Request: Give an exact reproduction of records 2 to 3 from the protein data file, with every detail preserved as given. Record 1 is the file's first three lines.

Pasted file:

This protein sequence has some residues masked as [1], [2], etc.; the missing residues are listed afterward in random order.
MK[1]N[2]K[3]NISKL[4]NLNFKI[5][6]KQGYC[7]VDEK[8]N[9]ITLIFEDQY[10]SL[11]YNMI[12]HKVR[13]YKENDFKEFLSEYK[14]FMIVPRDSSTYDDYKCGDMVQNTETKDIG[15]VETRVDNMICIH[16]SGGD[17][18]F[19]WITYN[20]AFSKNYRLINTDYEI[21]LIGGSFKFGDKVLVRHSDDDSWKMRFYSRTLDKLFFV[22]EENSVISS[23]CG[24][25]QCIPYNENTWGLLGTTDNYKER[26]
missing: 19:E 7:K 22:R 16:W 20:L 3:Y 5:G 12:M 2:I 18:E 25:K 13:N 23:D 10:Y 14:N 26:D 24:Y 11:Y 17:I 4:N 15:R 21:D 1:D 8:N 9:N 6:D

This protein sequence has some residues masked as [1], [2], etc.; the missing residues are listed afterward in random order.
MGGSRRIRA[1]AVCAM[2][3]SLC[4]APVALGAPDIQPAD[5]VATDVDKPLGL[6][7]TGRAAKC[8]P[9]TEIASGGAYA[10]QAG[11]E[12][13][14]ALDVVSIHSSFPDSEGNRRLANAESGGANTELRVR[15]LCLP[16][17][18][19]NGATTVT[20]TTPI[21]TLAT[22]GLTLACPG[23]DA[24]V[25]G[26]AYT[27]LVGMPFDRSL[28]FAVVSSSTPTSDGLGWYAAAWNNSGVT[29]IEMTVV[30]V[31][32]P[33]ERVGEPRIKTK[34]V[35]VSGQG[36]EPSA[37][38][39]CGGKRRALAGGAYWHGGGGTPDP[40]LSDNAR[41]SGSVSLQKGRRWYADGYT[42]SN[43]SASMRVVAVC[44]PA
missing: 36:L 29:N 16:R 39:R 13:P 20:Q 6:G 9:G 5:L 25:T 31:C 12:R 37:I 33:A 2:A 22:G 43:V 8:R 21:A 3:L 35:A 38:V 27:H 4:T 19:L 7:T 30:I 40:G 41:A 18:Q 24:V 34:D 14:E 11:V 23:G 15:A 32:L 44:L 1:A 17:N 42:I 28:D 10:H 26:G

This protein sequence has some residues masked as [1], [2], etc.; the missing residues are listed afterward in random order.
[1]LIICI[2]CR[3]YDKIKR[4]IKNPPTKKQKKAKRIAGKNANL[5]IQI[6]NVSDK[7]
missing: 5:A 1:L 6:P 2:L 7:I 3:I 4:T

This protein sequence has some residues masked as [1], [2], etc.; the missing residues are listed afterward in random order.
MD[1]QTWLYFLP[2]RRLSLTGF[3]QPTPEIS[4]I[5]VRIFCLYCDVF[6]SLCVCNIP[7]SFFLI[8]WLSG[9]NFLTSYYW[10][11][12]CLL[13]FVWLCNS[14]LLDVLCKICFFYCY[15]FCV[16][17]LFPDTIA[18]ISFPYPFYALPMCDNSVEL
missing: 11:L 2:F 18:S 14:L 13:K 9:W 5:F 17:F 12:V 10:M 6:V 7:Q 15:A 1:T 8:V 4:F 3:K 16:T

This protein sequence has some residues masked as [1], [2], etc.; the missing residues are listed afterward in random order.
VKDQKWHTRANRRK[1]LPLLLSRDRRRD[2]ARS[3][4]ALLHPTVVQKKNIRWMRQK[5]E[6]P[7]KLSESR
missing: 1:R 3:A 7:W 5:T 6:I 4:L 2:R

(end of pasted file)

This protein sequence has some residues masked as [1], [2], etc.; the missing residues are listed afterward in random order.
MGGSRRIRA[1]AVCAM[2][3]SLC[4]APVALGAPDIQPAD[5]VATDVDKPLGL[6][7]TGRAAKC[8]P[9]TEIASGGAYA[10]QAG[11]E[12][13][14]ALDVVSIHSSFPDSEGNRRLANAESGGANTELRVR[15]LCLP[16][17][18][19]NGATTVT[20]TTPI[21]TLAT[22]GLTLACPG[23]DA[24]V[25]G[26]AYT[27]LVGMPFDRSL[28]FAVVSSSTPTSDGLGWYAAAWNNSGVT[29]IEMTVV[30]V[31][32]P[33]ERVGEPRIKTK[34]V[35]VSGQG[36]EPSA[37][38][39]CGGKRRALAGGAYWHGGGGTPDP[40]LSDNAR[41]SGSVSLQKGRRWYADGYT[42]SN[43]SASMRVVAVC[44]PA
missing: 36:L 29:N 16:R 39:R 13:P 20:Q 6:G 9:G 5:L 25:T 31:C 12:R 37:I 33:A 2:A 22:G 43:V 8:R 21:A 3:L 35:A 38:V 27:H 4:T 19:L 7:T 30:I 40:G 41:A 18:Q 24:V 34:D 14:E 11:V 23:G 15:A 32:L 44:L 1:A 17:N 42:I 28:D 10:H 26:G

This protein sequence has some residues masked as [1], [2], etc.; the missing residues are listed afterward in random order.
[1]LIICI[2]CR[3]YDKIKR[4]IKNPPTKKQKKAKRIAGKNANL[5]IQI[6]NVSDK[7]
missing: 5:A 1:L 6:P 2:L 7:I 3:I 4:T